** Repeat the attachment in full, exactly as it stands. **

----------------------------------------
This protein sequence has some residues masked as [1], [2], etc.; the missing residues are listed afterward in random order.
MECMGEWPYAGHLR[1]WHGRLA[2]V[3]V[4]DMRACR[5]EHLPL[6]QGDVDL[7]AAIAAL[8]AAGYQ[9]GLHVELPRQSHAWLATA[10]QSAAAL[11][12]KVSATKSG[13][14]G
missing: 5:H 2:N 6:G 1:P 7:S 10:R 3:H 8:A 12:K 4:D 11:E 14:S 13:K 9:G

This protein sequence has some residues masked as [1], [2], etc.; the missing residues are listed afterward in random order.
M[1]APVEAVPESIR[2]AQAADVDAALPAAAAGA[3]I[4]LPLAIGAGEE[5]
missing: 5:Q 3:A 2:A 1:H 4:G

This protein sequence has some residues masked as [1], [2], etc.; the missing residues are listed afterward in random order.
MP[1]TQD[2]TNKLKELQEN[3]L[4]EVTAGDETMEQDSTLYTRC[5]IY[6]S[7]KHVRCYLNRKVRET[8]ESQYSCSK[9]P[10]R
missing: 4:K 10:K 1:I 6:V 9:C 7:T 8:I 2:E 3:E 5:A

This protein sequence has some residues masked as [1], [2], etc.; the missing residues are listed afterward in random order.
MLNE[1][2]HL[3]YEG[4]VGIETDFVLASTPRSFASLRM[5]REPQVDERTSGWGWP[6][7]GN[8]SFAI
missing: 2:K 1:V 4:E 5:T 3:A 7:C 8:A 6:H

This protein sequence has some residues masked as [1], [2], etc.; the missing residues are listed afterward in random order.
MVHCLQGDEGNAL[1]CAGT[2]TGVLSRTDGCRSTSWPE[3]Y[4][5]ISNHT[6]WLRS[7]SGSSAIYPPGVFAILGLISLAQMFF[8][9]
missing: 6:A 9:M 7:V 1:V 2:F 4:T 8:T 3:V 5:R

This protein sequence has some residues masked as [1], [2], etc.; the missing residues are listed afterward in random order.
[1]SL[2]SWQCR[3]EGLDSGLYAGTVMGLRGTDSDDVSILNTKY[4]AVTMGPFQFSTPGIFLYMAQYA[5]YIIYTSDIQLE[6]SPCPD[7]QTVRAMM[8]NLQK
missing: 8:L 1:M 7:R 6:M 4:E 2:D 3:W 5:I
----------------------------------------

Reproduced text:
This protein sequence has some residues masked as [1], [2], etc.; the missing residues are listed afterward in random order.
MECMGEWPYAGHLR[1]WHGRLA[2]V[3]V[4]DMRACR[5]EHLPL[6]QGDVDL[7]AAIAAL[8]AAGYQ[9]GLHVELPRQSHAWLATA[10]QSAAAL[11][12]KVSATKSG[13][14]G
missing: 5:H 2:N 6:G 1:P 7:S 10:R 3:H 8:A 12:K 4:D 11:E 14:S 13:K 9:G

This protein sequence has some residues masked as [1], [2], etc.; the missing residues are listed afterward in random order.
M[1]APVEAVPESIR[2]AQAADVDAALPAAAAGA[3]I[4]LPLAIGAGEE[5]
missing: 5:Q 3:A 2:A 1:H 4:G

This protein sequence has some residues masked as [1], [2], etc.; the missing residues are listed afterward in random order.
MP[1]TQD[2]TNKLKELQEN[3]L[4]EVTAGDETMEQDSTLYTRC[5]IY[6]S[7]KHVRCYLNRKVRET[8]ESQYSCSK[9]P[10]R
missing: 4:K 10:K 1:I 6:V 9:C 7:T 8:I 2:E 3:E 5:A

This protein sequence has some residues masked as [1], [2], etc.; the missing residues are listed afterward in random order.
MLNE[1][2]HL[3]YEG[4]VGIETDFVLASTPRSFASLRM[5]REPQVDERTSGWGWP[6][7]GN[8]SFAI
missing: 2:K 1:V 4:E 5:T 3:A 7:C 8:A 6:H

This protein sequence has some residues masked as [1], [2], etc.; the missing residues are listed afterward in random order.
MVHCLQGDEGNAL[1]CAGT[2]TGVLSRTDGCRSTSWPE[3]Y[4][5]ISNHT[6]WLRS[7]SGSSAIYPPGVFAILGLISLAQMFF[8][9]
missing: 6:A 9:M 7:V 1:V 2:F 4:T 8:T 3:V 5:R

This protein sequence has some residues masked as [1], [2], etc.; the missing residues are listed afterward in random order.
[1]SL[2]SWQCR[3]EGLDSGLYAGTVMGLRGTDSDDVSILNTKY[4]AVTMGPFQFSTPGIFLYMAQYA[5]YIIYTSDIQLE[6]SPCPD[7]QTVRAMM[8]NLQK
missing: 8:L 1:M 7:R 6:M 4:E 2:D 3:W 5:I